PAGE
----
Over winter break, I like to bake different kinds of cookies – gingerbread, candy cane, and of course sugar cookies for decorating with friends and family!  I also like going on walks outside, either in my neighborhood or in the woods. It’s not too cold here around the holidays, and it’s especially festive to walk around when there’s a little snow on the ground!


Upcoming Events

While December is a quiet month around UCAT as we prepare for the upcoming year, we do have a few events on the schedule. We also have a number of events lined up for January and we encourage you to pre-register for these or mark your calendars.

  • UCAT is facilitating Course Design Institutes this month. Selections were recently made from our applicant pool. Our next Course Design Institutes begin in January—one for designing a face-to-face course, and one for designing a fully-online course. Please read our blog post about Course Design Institutes for more information.

We will also continue with our GTA Toolkit breakfasts in January. At these sessions, we will provide breakfast and coffee for all participants to enjoy while we chat about teaching in a relaxed, supportive environment. To read more about our past STAR Breakfasts, please browse these takeaway posts from participants about Active Learning and Student Feedback.

Book Giveaway

We are delighted to announce a book giveaway contest for the month of December! This month we will be giving away a copy of Lee, Amy, et. al. (2017). Teaching Interculturally: A Framework for Integrating Disciplinary Knowledge and Intercultural Development. Sterling, VA: Stylus Publishing. [Amazon]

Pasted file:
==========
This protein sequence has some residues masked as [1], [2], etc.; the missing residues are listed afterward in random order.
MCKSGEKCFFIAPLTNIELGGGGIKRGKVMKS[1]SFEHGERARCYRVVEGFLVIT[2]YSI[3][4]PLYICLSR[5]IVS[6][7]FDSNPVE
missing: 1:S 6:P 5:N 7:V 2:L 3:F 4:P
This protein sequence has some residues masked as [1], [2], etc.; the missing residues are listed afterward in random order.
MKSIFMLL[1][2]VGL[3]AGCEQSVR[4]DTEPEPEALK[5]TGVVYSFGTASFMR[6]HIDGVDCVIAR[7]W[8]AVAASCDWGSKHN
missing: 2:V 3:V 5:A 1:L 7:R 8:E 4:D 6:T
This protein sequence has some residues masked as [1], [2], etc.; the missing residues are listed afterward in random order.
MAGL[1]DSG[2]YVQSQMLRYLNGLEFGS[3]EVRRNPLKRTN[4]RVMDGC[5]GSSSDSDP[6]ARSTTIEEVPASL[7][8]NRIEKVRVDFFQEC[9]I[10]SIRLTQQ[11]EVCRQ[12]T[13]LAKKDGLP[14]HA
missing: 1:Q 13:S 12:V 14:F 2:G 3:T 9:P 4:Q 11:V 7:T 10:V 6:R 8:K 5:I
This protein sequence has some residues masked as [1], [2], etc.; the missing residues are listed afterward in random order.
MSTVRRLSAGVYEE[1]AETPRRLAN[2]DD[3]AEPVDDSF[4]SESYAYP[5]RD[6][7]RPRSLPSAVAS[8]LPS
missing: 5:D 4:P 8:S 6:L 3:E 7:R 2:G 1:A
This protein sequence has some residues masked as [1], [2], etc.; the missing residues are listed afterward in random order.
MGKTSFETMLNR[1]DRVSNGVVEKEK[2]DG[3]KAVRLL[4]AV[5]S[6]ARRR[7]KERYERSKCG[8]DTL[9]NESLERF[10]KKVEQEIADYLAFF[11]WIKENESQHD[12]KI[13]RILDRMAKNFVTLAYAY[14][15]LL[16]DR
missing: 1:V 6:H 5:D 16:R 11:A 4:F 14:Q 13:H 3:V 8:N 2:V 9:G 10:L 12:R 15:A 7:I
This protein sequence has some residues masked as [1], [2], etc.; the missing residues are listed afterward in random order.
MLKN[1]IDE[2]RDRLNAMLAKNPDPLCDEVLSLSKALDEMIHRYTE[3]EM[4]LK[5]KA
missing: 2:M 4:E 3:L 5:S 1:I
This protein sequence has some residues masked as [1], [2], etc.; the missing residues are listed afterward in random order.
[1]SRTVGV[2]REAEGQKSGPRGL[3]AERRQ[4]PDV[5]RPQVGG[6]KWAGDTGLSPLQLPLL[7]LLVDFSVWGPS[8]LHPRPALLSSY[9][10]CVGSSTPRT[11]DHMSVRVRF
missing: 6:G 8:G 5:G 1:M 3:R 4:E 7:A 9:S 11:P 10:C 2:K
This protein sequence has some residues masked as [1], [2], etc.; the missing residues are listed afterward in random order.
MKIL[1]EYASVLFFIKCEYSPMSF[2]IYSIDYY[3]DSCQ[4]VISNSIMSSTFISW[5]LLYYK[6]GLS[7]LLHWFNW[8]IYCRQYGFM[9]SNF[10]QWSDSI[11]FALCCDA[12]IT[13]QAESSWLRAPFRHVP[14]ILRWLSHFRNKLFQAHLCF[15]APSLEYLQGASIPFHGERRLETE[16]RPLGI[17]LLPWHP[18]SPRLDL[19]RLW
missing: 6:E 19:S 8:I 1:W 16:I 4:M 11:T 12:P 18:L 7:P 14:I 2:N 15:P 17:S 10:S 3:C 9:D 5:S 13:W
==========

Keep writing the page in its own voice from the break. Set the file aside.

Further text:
Amy Lee, Robert Poch, Mary Katherine O’Brien and Catherine Solheim wrote this book to lay out a pedagogical framework for allowing a diversity of voices and experiences to emerge in the classroom. The basis of their intercultural pedagogy holds that all students bring specific experiences and backgrounds to the class that informs their work and their learning. By implementing certain practices in the classroom, instructors can draw on these diverse perspectives to create an inclusive, student-centered learning environment.

The first part of their book explains the concept of intercultural pedagogy and offers advice for “unlearning” teaching practices that may not promote inclusivity. This part of the book also establishes the rationale for using an intercultural approach and considers how this approach could lessen the achievement gap in classrooms. The second part of the book considers case studies from Robert Poch and Catherine Solheim, respectively a professor of Higher Education and a professor of Family Science. Each of these authors describes how they began using intercultural pedagogies in their classrooms and offers reflections on activities and practices that did and did not work.

Teaching Interculturally has been designed for individual readers and communal readings. Discussion questions are interspersed throughout the text, making it ideal for small group learning and discussion or individual reflection. It is a useful text for any instructor hoping to center more student voices in his/her classroom.

To enter, click this button, and answer a few easy questions about your teaching.


We look forward to reviewing your entries for the book giveaway contest.  Good luck!

The UCAT staff wishes everyone a safe, restful break, and we look forward to seeing you in the new year!